I’ve admired Elisa Ambrogio’s guitar playing in the New England noise outfit Magik Markers so much that I was both curious and tentative to listen to her recent solo album, The Immoralist.
Not surprisingly, the album abides on its own merits as a compellingly original work of avant-garde rock; sinuously navigating the sonic gap of harsh, experimental noise, while toeing the line of dreamy and brooding minimalist pop. The Immoralist does a lot, all without sounding contrived, confused or sycophantically subscribing to the retromania of today’s music. To put it succinctly: The Immoralist is dope. Ambrogio talked with She Shreds about the process of making The Immoralist, and her musical and metaphysical shape-shifting.
What made you decide to release The Immoralist as a solo album?
I wrote it alone, and I wanted to be able to tour without the limits of people with rich full home lives and families.
“I wrote everything on acoustic guitar and in garage band, just producing the layers of sound a bit, in a really rudimentary way: really enjoyable loner all day affairs.”
Can you describe the process of writing and recording The Immoralist?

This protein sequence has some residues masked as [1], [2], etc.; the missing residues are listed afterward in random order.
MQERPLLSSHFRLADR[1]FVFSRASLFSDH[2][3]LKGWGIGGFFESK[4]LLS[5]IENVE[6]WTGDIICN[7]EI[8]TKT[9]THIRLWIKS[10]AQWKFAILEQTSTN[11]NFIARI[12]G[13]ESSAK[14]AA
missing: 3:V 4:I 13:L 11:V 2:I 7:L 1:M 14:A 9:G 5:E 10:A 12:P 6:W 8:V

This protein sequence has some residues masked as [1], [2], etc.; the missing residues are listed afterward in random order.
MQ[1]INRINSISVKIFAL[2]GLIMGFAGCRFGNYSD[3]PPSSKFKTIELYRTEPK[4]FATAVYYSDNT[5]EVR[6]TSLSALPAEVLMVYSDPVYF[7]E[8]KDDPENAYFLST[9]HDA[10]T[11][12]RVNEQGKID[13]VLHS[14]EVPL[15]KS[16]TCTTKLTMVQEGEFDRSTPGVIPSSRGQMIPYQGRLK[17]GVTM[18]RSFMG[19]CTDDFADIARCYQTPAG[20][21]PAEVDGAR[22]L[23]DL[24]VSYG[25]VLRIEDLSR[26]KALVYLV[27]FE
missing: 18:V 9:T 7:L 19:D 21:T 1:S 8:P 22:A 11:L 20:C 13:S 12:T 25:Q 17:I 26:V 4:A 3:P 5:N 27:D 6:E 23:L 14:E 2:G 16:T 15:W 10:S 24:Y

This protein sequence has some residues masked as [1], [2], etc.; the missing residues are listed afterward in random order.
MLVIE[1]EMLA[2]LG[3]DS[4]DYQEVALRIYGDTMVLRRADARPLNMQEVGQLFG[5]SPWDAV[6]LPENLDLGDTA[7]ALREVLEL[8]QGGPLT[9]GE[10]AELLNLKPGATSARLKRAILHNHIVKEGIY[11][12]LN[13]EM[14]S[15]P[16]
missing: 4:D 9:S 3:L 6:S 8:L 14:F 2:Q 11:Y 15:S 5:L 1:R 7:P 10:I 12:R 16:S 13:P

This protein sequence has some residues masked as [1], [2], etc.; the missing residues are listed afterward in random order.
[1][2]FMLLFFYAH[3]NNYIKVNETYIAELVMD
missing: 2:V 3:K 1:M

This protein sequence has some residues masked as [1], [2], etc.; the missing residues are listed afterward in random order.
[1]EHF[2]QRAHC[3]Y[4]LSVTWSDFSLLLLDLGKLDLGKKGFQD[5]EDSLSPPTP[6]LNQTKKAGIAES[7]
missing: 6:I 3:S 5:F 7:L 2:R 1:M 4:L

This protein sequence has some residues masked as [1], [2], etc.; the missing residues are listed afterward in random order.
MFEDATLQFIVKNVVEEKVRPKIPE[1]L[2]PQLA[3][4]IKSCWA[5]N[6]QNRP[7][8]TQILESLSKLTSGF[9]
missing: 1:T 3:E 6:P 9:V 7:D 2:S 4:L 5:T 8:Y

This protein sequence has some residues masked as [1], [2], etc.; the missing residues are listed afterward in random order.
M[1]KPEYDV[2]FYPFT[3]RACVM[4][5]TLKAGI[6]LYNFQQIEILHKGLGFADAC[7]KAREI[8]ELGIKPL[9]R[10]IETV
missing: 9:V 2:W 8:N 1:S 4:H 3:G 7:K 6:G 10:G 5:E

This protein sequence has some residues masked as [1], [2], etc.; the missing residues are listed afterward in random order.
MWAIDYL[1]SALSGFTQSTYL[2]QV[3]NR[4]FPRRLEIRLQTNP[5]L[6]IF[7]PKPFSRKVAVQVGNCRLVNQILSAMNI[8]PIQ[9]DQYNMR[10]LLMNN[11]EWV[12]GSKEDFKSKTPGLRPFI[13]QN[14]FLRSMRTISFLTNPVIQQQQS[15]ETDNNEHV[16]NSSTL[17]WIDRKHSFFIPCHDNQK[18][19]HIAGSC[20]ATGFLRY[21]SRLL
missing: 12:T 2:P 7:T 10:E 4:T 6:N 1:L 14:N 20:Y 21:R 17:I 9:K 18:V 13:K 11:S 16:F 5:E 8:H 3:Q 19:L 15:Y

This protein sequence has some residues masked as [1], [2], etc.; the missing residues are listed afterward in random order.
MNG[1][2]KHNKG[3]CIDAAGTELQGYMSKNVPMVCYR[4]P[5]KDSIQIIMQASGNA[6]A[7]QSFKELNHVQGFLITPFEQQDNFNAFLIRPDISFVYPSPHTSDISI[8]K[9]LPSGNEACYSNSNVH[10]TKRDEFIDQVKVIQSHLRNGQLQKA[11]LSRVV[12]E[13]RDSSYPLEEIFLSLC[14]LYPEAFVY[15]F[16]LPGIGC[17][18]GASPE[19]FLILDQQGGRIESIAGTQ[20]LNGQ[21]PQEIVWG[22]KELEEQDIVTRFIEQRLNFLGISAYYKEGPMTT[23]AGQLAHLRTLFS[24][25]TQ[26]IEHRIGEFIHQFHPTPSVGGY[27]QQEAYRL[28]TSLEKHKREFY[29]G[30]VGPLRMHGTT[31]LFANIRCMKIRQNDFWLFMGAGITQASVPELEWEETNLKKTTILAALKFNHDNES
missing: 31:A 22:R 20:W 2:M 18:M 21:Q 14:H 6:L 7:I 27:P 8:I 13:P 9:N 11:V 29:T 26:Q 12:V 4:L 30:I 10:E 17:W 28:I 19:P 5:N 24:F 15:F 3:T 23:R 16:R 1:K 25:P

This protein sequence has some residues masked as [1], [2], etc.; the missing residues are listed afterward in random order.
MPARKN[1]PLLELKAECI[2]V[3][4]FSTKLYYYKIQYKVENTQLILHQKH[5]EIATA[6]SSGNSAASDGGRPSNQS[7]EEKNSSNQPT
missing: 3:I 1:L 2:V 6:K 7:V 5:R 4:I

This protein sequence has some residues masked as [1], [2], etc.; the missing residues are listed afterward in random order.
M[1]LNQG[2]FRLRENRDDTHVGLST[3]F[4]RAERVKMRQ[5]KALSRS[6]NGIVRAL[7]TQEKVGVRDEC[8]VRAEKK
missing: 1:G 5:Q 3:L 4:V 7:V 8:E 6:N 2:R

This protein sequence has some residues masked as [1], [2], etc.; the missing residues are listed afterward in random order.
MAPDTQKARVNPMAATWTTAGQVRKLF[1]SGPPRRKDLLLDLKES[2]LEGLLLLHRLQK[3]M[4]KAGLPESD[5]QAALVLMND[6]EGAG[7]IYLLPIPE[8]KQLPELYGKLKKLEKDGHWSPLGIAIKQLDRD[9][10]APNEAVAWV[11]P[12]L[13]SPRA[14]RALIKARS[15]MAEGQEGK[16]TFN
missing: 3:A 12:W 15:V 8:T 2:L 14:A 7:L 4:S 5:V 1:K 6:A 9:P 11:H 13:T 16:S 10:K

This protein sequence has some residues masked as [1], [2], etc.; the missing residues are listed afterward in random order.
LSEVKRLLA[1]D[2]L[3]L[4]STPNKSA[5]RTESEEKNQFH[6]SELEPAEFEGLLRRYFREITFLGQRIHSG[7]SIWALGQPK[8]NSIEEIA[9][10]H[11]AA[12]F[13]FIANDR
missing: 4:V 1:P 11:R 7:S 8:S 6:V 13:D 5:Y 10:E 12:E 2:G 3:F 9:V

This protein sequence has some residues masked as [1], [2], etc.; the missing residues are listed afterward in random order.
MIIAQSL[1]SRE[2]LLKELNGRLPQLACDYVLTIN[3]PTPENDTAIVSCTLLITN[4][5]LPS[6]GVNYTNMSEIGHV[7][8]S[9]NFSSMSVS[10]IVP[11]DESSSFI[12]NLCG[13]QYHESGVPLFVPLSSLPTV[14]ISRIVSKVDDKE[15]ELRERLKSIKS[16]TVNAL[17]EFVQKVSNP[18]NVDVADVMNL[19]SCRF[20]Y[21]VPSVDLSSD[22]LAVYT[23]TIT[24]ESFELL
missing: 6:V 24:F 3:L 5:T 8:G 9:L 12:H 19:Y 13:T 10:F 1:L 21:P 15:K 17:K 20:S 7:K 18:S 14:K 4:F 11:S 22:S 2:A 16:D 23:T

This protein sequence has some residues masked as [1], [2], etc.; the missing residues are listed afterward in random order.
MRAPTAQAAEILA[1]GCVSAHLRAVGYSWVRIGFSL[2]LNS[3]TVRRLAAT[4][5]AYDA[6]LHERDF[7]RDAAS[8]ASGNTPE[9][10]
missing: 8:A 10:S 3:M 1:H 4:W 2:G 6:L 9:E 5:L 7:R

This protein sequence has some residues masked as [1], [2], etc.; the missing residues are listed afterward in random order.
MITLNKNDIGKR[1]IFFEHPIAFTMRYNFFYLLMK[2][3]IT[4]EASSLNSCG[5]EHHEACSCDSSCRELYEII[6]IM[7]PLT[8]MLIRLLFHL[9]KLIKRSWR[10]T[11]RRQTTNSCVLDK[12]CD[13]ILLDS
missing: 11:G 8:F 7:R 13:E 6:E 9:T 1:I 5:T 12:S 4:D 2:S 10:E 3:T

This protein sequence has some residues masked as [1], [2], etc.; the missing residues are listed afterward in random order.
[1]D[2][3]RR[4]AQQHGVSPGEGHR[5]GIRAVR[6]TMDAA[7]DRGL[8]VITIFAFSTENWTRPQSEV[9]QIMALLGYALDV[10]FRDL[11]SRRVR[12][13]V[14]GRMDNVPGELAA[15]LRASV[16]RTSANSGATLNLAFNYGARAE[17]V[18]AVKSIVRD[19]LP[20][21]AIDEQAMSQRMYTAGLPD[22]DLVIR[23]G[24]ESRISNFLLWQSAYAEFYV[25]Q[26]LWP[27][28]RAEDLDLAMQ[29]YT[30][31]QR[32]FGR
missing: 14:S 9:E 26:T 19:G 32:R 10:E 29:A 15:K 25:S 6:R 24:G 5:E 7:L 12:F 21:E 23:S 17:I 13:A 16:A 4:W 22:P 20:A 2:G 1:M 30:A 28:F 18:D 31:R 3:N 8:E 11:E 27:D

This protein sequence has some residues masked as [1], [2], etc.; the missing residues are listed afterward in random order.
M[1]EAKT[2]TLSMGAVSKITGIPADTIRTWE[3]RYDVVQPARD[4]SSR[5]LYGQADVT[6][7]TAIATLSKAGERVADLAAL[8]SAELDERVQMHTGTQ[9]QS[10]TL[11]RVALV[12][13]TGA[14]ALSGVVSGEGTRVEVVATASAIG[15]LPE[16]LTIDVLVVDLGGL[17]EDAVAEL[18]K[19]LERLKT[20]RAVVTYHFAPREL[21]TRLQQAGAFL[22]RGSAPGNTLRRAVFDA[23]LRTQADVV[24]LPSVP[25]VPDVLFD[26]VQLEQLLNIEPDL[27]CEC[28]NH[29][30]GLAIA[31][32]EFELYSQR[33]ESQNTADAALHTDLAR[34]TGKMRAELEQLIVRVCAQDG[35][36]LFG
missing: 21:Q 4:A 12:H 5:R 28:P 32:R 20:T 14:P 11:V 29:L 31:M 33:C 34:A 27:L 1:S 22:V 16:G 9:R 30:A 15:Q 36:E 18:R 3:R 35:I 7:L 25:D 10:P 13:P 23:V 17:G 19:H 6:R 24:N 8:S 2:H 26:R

I spent a lot of time alone last year, and I just wrote a lot. Everyone is a genius alone in their bedroom, so maybe I felt good about what I was writing. I have been working on a long piece of fiction, and songwriting felt like playing hooky—when I couldn’t write, or didn’t feel like writing I would pick up my guitar. I wrote everything on acoustic guitar and in garage band, just producing the layers of sound a bit, in a really rudimentary way: really enjoyable loner all day affairs.
Recording with Jason Quever was great. I love his songwriting, and we had hung out socially a bit so I knew him, but our musical backgrounds and passions are really different. I think we both were pleasantly surprised by the direction working together took; except that he hated my eating schedule. I like to just work; then when the work is done, really enjoy a huge late meal. They need to snack like precious babies.
Do you feel a different connection to the music you have made as a solo artist vs. the music you have made in the Magik Markers?
I was going to say I feel more protective of these songs, but I think that has more to do with my perception of a record before it’s released rather than a different connection [to the solo songs]. These songs feel private to me right now, so I have the connection that they are only mine.
Do you have any specific goals or ambitions with the release of The Immoralist?
I wanted to make a record with the sweetness and the cleanness of old female harmonies and vocal walls of interlocking melodies, but have no quarter given on the presence of a sharp and evil guitar. I wanted to capture that quality of Shaker songs, the sweetness of the hymnal, but also this dense driving energy, stamping, rhythm below the harmonies. Another ambition with this record is to tour as much as possible and to learn more.
If you could shape shift, which animal would you like to become?
I would rather shape shift into a thing. Like electricity or math. It would be probably feel amazing to be math.